**From the FAQ page of the Unified Old Catholic Church**
I thought that there was only one Catholic Church. Are you affiliated with Roman Catholicism?
The Roman Catholic Church is the largest of the Catholic denominations and the best known. It also describes itself as the only true church, a statement with which we respectfully differ. In fact, there are many smaller Catholic churches that are independent – that is to say, not under Roman jurisdiction or led by the Pope of Rome. The word “catholic” means “universal”, and it applies to any church that maintains deacons, priests and bishops in the historic Apostolic Succession. The Unified Old Catholic Church is Catholic, but not Roman Catholic.
So what do your clergy actually do?
The range of ministry is wide: public and private celebration of the Sacraments; the Mass, weddings, blessings, renewal of marriage vows and funerals. It also includes less common services such as animal and house blessings. Clergy are engaged in chaplaincy work in hospitals, schools and prisons. Some teach, and others are involved in academic work, including scholarship. UOCC is an ‘outreach’ church, and the principal serving is that of the ‘worker priest’, real ‘nitty-gritty’ Christian serving. Our clergy are unpaid, and many of our clergy are “part time” clergy, in that most have secular employment, connecting their serving to the people outside of ‘church’.
How do you answer those who say that your clergy are ‘false’ or failed applicants to larger churches?
Those who regard priests as only male for example, or only celibate, or say that homosexuals cannot be priests will hold that our priests are not real. Some fundamentalist protestants don’t recognize us either. We won’t get involved in such discussions: we are too busy ministering to those we serve.
Are all your clergy trained and qualified?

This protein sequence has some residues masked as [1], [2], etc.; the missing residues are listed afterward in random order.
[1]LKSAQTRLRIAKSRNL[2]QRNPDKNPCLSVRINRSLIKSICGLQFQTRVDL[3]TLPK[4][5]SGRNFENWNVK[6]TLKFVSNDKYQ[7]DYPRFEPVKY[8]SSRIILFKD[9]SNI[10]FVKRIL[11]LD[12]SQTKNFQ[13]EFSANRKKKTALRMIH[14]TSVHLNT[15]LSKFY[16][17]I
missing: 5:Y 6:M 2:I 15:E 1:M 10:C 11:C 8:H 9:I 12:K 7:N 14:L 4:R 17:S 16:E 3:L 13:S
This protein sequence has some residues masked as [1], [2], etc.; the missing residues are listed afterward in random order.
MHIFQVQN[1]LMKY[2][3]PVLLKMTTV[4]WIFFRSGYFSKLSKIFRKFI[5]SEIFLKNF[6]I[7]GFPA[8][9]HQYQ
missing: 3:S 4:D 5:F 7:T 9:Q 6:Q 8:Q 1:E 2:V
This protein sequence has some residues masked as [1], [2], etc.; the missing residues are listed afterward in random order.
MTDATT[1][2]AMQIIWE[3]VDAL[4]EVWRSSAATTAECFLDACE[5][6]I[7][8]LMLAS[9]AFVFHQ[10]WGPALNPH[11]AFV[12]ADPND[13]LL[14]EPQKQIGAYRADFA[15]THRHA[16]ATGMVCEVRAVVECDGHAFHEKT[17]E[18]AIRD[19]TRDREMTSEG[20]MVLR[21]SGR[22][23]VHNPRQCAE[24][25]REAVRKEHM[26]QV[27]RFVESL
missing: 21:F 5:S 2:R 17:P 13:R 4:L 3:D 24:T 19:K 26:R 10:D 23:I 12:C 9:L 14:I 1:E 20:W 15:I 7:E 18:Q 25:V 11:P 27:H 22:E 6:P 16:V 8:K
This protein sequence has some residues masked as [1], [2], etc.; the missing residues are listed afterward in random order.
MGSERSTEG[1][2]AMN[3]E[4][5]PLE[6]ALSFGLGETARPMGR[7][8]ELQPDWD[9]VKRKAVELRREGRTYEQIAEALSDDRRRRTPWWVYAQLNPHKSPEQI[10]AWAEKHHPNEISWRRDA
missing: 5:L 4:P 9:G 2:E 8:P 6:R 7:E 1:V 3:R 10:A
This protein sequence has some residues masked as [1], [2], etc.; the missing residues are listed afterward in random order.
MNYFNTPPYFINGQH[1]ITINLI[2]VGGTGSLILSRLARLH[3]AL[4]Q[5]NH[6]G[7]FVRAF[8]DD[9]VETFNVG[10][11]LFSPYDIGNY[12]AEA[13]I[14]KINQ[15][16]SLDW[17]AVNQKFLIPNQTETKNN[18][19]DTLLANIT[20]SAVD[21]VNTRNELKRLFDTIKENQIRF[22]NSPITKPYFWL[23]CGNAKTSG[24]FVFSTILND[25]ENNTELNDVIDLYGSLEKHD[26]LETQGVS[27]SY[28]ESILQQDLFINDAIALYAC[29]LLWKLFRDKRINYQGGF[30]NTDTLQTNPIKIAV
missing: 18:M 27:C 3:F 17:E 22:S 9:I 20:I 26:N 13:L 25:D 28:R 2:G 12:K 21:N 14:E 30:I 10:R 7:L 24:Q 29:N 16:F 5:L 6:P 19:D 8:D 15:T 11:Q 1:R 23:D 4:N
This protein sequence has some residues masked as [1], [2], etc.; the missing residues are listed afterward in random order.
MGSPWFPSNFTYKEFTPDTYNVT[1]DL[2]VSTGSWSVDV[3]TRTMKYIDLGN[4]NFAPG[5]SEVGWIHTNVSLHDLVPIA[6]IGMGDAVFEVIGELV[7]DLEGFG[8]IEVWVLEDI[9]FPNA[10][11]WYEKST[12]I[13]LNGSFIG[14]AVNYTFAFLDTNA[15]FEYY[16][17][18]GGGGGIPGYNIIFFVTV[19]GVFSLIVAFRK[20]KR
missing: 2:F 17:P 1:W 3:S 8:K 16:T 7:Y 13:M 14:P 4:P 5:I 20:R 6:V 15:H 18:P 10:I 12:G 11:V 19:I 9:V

Yes. We have operated our own distance-learning seminaries for a number of years and all candidates for ordination/incardination must show that they have completed an acceptable level of education and preparation, as well as showing what we determine to be a sufficient foundation in matters of faith and ministry. They must also complete altar training and there are codes of practice and codes of conduct to adhere to. The Church is concerned that the demands of ministry in today’s world are such that we believe specific training is necessary to meet the standard expected by the Church and the public. We also require periods of experience and practical serving. Although some other independent Catholic churches will ordain individuals without such training, this Church does not endorse such a practice.
What about criminal record checks?
All clergy are required to submit a recent criminal record check at the time of their ordination, and submit renewed checks every three years. The Church will not ordain candidates with serious criminal convictions. In the case of candidates with less serious or spent convictions, or who can otherwise show that they have made sustained and successful efforts to rehabilitate their way of life over a period of time, the discretion of the Church may be applied in individual cases, in line with the practice of other mainstream churches. The Church has comprehensive policies regarding clergy discipline and child protection available on this website.